Also: Thanks for the articles; accidents in front of Wawa
More sewer needs are coming
Plantation Oaks has just been annexed with a potential of 1,577 manufactured houses. Pineland Subdivision will be selling soon with 192 homes and the remaining Ormond Crossings Area the city says will be developed.
And recently in 990 acres located south of West Granada Boulevard across from the Hunter’s Ridge development, an amendment seeks to increase residential units from 2,539 to 7,500 or an increase of 4,961 units.
Other future need will obviously be to the west, so why not build a plant on North Peninsula to handle the North Peninsula? There are several suitable sites for a plant seaside.
The residents of Ormond Beach were never consulted or given any input on this waste of our money. The whole fiasco rests on Mayor Bill Partington's “change of heart” at a workshop June 4, 2019. The City Commission can at any time reverse or change the Comprehensive Plan if they change their mind on annexation or anything else.
Spend money on testing and determining facts. Involve all players concerning financing and overall solution, not just a small piece going nowhere and will be shelved.
Editor's note: City spokesperson Jenn Elston said the residents of Ormond Beach were consulted and have continued to advocate for the conversion of septic to sewer. At the OB Life meeting held on Aug. 30, 2018, on the topic of environmental issues, accelerating septic-to-sewer conversions was deemed the highest priority by 48.5% of attendees, 3.4% of which lived in the north peninsula. The polling question didn't specify whether the conversions sought were within the city, or in Ormond-by-the-Sea, though speakers pointed out during the meeting the highest impact of septic tanks came from the estimated 5,000 residences in the north peninsula.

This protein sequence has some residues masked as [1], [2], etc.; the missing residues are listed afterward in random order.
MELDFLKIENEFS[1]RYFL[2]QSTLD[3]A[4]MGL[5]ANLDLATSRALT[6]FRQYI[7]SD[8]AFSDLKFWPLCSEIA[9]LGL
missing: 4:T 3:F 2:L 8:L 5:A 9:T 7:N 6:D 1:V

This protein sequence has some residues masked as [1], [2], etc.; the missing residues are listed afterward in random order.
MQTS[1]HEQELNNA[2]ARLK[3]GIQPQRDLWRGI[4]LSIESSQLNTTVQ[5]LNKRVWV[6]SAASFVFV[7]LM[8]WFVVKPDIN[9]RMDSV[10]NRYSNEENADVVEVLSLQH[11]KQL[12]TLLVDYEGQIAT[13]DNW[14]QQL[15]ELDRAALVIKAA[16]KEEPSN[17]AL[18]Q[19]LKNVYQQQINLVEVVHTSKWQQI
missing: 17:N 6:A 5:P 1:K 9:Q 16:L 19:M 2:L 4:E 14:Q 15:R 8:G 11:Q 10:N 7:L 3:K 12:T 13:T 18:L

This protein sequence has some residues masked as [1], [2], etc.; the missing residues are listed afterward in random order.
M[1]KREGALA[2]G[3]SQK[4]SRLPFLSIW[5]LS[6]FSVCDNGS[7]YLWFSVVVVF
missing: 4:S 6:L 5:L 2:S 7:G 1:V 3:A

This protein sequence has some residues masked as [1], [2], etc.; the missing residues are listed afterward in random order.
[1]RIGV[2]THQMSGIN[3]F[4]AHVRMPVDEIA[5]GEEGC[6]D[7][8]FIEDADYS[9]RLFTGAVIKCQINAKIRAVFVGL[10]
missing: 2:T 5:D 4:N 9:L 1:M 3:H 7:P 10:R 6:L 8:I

Newspapers should have ethics
Thank you for the article in the Oct. 17 Ormond Beach Observer, “Sales Tax Revival.” It seems that if our officials don't like the outcome of something, they try to shove it down our throats, rather than admit defeat and let the voters’ voices be heard.
I want to thank you for your article of Thursday, Oct. 10, "Imagine a world without local news."
It was a very informative article and I think worth the spot in the paper. I remember when the big newspapers had a code they went by; unfortunately, they no longer adhere to it. I'm glad the Observer still is a paper with ethics.
The root of the problem
Granada Pointe: Formerly virgin forest; rezoned by the City Commission to appease the developer; clear cut by the developer to the surprise of Ormond's residents; site approved for a gas station (and then a car wash) contrary to public opinion; traffic light approved, and installed, as the gas station (Wawa) corporate specifications require such a light near their sites; construction completed recently; grand opening with cheap gas and other freebie giveaways.
An ill-conceived concept that has now reared its ugly head. Four accidents within as many days at the site. There were those of us who fought against this idea for the past year. Our voices of discontent fell on deaf ears. Ingenuous, indeed! Directly, or indirectly, the cinco de nada, plus one, are responsible for the recent events by ignoring the will of the people. These events will continue if no adjustments are made. If they wait too long, next summer could prove to be a major problem. More time was spent on dissing the public's views than proper planning for this nightmare. They will consider this composition second-guessing. But, the fact remains that they did not pay attention to the vocal citizens of the city who continuously denounced this pathetic idea of putting a gas station next to single family residential homes and, in an otherwise non-preferential location. Not proper zoning. Adding insult to injury (no pun intended), a traffic light was installed where it was not warranted, or needed, other than to appease the folks at Wawa.
Just who in the heck do you five represent? You, and your supporters, do not make Ormond proud!